By C.B. Hanif


The last Monday in May is the unofficial beginning of summer. It’s also a day when Americans visit cemeteries, gather for parades and picnics, or watch the
National Memorial Day Concert at the U.S. Capitol.


Most important, folks reflect on the men and women who sacrificed their lives in our military, law enforcement and fire services, and other causes that have molded
our nation.


Helping to usher in this Memorial Day, an intriguing panel discussion recently questioned: What is your faith or philosophy’s concept of death and dying, and
how does it inform the way one’s life should be conducted?


Very close to the consensus was the Rev. Carole Yorke of the First Unitarian Universalist Congregation of the Palm Beaches:


“Whatever we think about life after death, we Unitarian Universalists devote our full spiritual attentions to life before death, seeking to live in such a way that
our lives will prove worthy of dying for.”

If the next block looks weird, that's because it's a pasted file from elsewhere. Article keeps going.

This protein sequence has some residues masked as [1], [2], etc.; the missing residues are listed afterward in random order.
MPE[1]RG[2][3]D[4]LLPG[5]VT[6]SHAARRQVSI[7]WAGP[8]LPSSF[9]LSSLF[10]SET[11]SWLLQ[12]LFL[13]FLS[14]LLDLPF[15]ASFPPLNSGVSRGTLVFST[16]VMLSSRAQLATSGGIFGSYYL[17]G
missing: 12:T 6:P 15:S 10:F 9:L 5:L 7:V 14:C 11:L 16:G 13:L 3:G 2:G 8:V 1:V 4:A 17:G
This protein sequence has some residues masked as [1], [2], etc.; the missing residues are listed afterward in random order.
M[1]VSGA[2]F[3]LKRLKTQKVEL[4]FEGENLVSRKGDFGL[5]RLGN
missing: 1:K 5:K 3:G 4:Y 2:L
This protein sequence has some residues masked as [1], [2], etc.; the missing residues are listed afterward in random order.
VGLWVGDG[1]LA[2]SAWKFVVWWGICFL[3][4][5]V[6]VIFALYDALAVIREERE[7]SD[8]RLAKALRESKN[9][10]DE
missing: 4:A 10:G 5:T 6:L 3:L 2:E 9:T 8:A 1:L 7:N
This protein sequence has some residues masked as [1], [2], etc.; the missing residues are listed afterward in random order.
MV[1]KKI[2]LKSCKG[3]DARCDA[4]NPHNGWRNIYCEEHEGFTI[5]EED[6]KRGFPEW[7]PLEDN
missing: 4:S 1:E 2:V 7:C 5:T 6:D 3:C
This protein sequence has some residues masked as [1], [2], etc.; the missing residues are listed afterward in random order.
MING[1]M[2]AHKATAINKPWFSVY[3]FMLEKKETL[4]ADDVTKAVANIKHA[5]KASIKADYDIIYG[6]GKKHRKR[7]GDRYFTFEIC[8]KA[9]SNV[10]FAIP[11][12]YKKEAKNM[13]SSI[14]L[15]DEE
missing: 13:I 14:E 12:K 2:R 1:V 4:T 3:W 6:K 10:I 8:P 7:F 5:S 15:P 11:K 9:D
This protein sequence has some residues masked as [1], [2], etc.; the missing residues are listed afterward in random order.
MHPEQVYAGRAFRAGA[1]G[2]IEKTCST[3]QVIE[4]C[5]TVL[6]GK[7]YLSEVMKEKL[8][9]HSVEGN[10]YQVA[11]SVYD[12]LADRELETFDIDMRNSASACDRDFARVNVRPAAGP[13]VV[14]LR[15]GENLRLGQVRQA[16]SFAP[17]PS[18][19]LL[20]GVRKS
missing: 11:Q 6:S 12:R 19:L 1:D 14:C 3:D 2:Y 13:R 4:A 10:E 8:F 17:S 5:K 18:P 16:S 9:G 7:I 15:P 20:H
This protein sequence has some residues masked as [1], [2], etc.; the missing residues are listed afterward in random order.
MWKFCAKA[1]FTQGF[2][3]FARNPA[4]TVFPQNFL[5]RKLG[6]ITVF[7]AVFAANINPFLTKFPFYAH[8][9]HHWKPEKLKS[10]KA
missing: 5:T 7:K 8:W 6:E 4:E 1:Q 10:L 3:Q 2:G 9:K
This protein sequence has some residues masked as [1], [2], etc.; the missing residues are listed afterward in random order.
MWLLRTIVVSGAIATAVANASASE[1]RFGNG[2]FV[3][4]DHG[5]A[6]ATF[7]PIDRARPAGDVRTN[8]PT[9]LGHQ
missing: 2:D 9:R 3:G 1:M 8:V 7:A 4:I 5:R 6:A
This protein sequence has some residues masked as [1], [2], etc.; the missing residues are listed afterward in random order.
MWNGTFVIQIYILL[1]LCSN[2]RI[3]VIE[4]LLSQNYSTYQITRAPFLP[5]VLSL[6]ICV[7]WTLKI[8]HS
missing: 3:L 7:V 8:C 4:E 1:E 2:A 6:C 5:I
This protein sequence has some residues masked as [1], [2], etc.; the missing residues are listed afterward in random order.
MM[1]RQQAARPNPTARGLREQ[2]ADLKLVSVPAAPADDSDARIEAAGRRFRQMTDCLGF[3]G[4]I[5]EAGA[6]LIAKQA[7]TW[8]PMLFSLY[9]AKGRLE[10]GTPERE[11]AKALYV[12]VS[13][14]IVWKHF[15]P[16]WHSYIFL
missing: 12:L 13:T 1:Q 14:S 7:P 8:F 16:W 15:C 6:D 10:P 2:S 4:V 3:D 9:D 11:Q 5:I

“I was just dying to participate in this program,” quipped Rabbi Barry Silver of Temple L’Dor V’Dor in Lake Worth, my fellow panelist for “The End — Or Is it?”
The traditional Jewish view, he said during the March 25 program, “is
eventually death will be wiped out, and everyone will live happily ever after.”


Tom OBrien, whose theology and Scripture courses I take at Bethesda-by-the-Sea in Palm Beach, surveyed Christian perspectives in the context of our “relationship
with the sacred.” I shared Muslim perspectives, underscoring the Golden Rule.
From a Buddhist perspective, Brett Ferrigan, co-director of the Palm Beach
Shambhala House, noted that:


“As we relax our grip on ‘me,’ and become more concerned about ‘other,’ then life takes on a fluidity and vibrancy and adventure that really opens things up.”


This brief space cannot convey all the insights gleaned from the panelists and participants. We agreed with Yorke that, “Whether or not there is life after
death, surely there is love after death.”


It seems a wonderful memorial that, thanks to the sacrifices of so many before us, such a program happened. In a warm and respectful atmosphere, humor leavened a
conversation that still in some places today literally would be a matter life
and death.


This Memorial Day, as I recall my uncle Harry’s U.S. Army service during World War II, my uncle Avon the Marine and so many others, a good way to memorialize them
comes in the words of that great poet, Stevie Wonder:


“Love’s in need of love today. Don’t delay. Send yours in right away.”


C.B. Hanif is a writer and inter-religious affairs consultant. Find him at www.interfaith21.com.

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